The purpose of this study was to establish whether self-organisation and its components matter for supply chain agility in the context of humanitarian relief operations in a developing country, Uganda.
This study adopted a cross-sectional design to collect data from a sample of 101 humanitarian organisations (HOs) that deliver relief to Bidi-Bidi refugee settlement in Uganda.
Based on the findings, self-organisation explains 56% of the variance in supply chain agility.
Since the study was cross-sectional, changes in the perception of the subject matter could not be established. Hence, a longitudinal approach was recommended for subsequent studies. Data was collected only from HOs that deliver relief services in Bidi-Bidi refugee settlement.
It is recommended that managers of HOs should ensure that their organisations have flexible, adaptive structures that can affect self-organisation during emergencies so as to increase the speed with which they respond to victims' needs.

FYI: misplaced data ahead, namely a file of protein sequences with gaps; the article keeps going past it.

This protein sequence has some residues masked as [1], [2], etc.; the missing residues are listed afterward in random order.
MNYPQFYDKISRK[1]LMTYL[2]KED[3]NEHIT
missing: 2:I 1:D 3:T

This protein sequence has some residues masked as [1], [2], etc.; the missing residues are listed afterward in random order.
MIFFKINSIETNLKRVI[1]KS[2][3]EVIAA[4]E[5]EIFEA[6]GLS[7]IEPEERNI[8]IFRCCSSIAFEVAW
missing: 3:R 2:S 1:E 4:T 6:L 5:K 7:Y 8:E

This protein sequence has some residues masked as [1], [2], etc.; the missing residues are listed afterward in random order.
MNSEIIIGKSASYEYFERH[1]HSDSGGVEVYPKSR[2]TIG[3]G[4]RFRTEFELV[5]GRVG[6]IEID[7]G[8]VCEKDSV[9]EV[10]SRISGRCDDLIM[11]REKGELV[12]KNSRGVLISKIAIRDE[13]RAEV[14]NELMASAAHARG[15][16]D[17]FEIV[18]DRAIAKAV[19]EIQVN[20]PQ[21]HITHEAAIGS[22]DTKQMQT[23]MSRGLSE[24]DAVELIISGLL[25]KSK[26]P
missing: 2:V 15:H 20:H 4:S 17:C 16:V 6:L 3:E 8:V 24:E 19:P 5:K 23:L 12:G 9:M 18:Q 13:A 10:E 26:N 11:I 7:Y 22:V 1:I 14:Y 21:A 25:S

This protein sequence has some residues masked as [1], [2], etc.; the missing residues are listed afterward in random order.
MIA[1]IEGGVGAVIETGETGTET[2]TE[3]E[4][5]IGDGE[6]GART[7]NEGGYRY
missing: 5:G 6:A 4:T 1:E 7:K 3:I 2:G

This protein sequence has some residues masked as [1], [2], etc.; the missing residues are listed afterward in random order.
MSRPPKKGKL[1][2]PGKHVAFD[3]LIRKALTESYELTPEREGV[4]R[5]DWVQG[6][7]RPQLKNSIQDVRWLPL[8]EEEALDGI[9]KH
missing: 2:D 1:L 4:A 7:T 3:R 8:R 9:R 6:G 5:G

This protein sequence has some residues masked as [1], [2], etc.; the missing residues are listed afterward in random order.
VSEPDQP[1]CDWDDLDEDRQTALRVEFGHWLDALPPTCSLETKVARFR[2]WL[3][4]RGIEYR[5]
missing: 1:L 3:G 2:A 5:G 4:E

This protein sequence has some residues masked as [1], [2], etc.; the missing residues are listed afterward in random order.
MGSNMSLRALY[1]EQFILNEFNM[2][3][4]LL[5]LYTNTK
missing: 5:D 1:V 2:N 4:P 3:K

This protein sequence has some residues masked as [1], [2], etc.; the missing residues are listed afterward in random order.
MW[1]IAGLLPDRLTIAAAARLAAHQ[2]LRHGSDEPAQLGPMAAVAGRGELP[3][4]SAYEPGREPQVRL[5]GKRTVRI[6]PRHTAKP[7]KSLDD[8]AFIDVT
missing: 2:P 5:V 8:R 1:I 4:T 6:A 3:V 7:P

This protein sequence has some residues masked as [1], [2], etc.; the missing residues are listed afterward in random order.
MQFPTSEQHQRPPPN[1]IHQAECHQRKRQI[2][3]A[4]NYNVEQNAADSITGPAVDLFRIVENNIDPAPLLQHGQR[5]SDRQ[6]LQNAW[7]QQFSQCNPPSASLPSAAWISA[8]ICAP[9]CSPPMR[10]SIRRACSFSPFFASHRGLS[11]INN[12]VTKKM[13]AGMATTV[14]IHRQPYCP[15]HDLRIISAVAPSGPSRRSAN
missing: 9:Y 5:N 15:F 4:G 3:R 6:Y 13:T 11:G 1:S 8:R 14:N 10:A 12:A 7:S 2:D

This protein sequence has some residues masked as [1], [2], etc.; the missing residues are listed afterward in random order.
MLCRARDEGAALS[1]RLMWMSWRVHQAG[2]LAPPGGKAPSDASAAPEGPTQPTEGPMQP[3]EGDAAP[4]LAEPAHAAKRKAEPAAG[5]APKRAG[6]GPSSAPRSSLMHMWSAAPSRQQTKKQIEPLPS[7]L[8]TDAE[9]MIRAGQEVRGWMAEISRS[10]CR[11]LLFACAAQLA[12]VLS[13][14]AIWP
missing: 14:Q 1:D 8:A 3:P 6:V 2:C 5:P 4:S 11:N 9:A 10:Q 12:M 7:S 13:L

This study generates significant empirical evidence on a less studied phenomenon in the humanitarian sector. It vividly highlights the effect of self-organisation on building supply chain agility.
The authors are grateful to the Almighty God.
Mutebi, H., Muhwezi, M. and Munene, J.C.K. (2021), "Self-organisation and supply chain agility: empirical evidence from humanitarian relief operations in a developing country", International Journal of Emergency Services, Vol. 10 No. 3, pp. 390-411. https://doi.org/10.1108/IJES-07-2020-0044
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